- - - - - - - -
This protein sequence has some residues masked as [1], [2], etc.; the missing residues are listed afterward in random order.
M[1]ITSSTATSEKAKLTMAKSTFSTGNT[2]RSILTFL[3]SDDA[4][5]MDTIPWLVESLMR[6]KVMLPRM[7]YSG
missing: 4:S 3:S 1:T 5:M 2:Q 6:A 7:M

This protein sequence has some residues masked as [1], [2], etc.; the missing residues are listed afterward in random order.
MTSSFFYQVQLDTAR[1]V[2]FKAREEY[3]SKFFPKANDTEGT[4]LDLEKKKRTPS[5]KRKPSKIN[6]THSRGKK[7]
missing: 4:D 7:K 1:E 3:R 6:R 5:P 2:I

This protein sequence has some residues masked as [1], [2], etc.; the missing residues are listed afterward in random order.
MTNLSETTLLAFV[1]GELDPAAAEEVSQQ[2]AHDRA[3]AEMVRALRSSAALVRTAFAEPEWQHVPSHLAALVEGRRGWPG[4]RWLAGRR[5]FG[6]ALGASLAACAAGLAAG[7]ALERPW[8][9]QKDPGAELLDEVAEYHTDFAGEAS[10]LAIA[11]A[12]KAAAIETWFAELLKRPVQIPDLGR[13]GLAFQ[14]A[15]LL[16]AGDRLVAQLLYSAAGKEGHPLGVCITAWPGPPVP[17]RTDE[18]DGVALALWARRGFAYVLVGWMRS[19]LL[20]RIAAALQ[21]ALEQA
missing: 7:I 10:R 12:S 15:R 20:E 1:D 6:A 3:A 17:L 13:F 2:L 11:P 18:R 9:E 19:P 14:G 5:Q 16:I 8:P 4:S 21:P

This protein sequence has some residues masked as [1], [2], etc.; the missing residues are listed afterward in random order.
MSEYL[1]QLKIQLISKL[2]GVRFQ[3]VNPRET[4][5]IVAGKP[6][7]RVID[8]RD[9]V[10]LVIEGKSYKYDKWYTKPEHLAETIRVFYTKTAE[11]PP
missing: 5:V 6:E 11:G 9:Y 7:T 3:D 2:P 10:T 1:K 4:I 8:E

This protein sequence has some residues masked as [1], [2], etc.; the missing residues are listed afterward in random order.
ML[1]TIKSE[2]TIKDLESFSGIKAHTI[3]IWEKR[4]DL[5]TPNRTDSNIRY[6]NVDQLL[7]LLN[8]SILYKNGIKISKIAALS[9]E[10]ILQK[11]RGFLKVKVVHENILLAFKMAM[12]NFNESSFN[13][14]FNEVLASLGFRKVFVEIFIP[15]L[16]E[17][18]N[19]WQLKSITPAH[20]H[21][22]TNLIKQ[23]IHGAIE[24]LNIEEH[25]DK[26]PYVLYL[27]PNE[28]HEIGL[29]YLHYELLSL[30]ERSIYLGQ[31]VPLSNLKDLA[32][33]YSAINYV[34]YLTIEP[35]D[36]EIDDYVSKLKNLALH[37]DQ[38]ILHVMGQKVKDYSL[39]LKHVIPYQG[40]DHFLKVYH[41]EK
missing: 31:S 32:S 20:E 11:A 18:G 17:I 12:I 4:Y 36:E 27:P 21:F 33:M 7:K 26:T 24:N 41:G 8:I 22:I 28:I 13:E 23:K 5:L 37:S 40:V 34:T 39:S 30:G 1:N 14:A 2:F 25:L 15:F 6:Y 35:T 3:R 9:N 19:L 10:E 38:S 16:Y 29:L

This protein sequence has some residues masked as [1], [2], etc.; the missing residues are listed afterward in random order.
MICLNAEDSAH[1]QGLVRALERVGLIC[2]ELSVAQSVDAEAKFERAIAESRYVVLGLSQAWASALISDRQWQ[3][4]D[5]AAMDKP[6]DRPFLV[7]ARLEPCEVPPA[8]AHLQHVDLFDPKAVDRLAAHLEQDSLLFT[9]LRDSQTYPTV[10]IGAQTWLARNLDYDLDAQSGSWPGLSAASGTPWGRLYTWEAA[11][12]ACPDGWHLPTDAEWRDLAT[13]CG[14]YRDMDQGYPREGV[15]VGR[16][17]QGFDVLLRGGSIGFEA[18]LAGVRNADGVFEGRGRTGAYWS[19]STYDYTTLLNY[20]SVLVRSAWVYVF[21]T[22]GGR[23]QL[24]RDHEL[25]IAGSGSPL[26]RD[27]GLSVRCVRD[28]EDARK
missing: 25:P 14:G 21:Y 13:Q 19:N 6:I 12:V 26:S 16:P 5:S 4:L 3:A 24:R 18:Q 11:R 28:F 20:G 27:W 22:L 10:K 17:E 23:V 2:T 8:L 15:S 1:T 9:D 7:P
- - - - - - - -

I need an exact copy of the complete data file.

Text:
This protein sequence has some residues masked as [1], [2], etc.; the missing residues are listed afterward in random order.
M[1]ITSSTATSEKAKLTMAKSTFSTGNT[2]RSILTFL[3]SDDA[4][5]MDTIPWLVESLMR[6]KVMLPRM[7]YSG
missing: 4:S 3:S 1:T 5:M 2:Q 6:A 7:M

This protein sequence has some residues masked as [1], [2], etc.; the missing residues are listed afterward in random order.
MTSSFFYQVQLDTAR[1]V[2]FKAREEY[3]SKFFPKANDTEGT[4]LDLEKKKRTPS[5]KRKPSKIN[6]THSRGKK[7]
missing: 4:D 7:K 1:E 3:R 6:R 5:P 2:I

This protein sequence has some residues masked as [1], [2], etc.; the missing residues are listed afterward in random order.
MTNLSETTLLAFV[1]GELDPAAAEEVSQQ[2]AHDRA[3]AEMVRALRSSAALVRTAFAEPEWQHVPSHLAALVEGRRGWPG[4]RWLAGRR[5]FG[6]ALGASLAACAAGLAAG[7]ALERPW[8][9]QKDPGAELLDEVAEYHTDFAGEAS[10]LAIA[11]A[12]KAAAIETWFAELLKRPVQIPDLGR[13]GLAFQ[14]A[15]LL[16]AGDRLVAQLLYSAAGKEGHPLGVCITAWPGPPVP[17]RTDE[18]DGVALALWARRGFAYVLVGWMRS[19]LL[20]RIAAALQ[21]ALEQA
missing: 7:I 10:R 12:S 15:R 20:E 1:D 6:A 3:A 17:L 13:F 2:L 11:P 18:R 9:E 19:P 14:G 5:Q 16:I 8:P 4:S 21:P

This protein sequence has some residues masked as [1], [2], etc.; the missing residues are listed afterward in random order.
MSEYL[1]QLKIQLISKL[2]GVRFQ[3]VNPRET[4][5]IVAGKP[6][7]RVID[8]RD[9]V[10]LVIEGKSYKYDKWYTKPEHLAETIRVFYTKTAE[11]PP
missing: 5:V 6:E 11:G 9:Y 7:T 3:D 2:P 10:T 1:K 4:I 8:E

This protein sequence has some residues masked as [1], [2], etc.; the missing residues are listed afterward in random order.
ML[1]TIKSE[2]TIKDLESFSGIKAHTI[3]IWEKR[4]DL[5]TPNRTDSNIRY[6]NVDQLL[7]LLN[8]SILYKNGIKISKIAALS[9]E[10]ILQK[11]RGFLKVKVVHENILLAFKMAM[12]NFNESSFN[13][14]FNEVLASLGFRKVFVEIFIP[15]L[16]E[17][18]N[19]WQLKSITPAH[20]H[21][22]TNLIKQ[23]IHGAIE[24]LNIEEH[25]DK[26]PYVLYL[27]PNE[28]HEIGL[29]YLHYELLSL[30]ERSIYLGQ[31]VPLSNLKDLA[32][33]YSAINYV[34]YLTIEP[35]D[36]EIDDYVSKLKNLALH[37]DQ[38]ILHVMGQKVKDYSL[39]LKHVIPYQG[40]DHFLKVYH[41]EK
missing: 31:S 32:S 20:E 11:A 18:G 17:I 12:I 4:Y 36:E 27:P 21:F 33:M 7:K 26:T 24:N 41:G 8:I 22:I 28:I 13:E 23:K 5:L 37:S 40:V 34:T 39:S 30:G 1:N 14:A 2:F 25:L 15:F 6:Y 35:T 3:R 9:N 19:L 10:E 38:S 16:Y 29:L

This protein sequence has some residues masked as [1], [2], etc.; the missing residues are listed afterward in random order.
MICLNAEDSAH[1]QGLVRALERVGLIC[2]ELSVAQSVDAEAKFERAIAESRYVVLGLSQAWASALISDRQWQ[3][4]D[5]AAMDKP[6]DRPFLV[7]ARLEPCEVPPA[8]AHLQHVDLFDPKAVDRLAAHLEQDSLLFT[9]LRDSQTYPTV[10]IGAQTWLARNLDYDLDAQSGSWPGLSAASGTPWGRLYTWEAA[11][12]ACPDGWHLPTDAEWRDLAT[13]CG[14]YRDMDQGYPREGV[15]VGR[16][17]QGFDVLLRGGSIGFEA[18]LAGVRNADGVFEGRGRTGAYWS[19]STYDYTTLLNY[20]SVLVRSAWVYVF[21]T[22]GGR[23]QL[24]RDHEL[25]IAGSGSPL[26]RD[27]GLSVRCVRD[28]EDARK
missing: 25:P 14:G 21:Y 13:Q 19:N 6:I 12:V 26:S 16:P 5:S 4:L 3:A 24:R 18:Q 11:R 28:F 20:G 27:W 22:L 10:K 17:E 23:V 2:T 8:L 15:S 1:T 9:D 7:P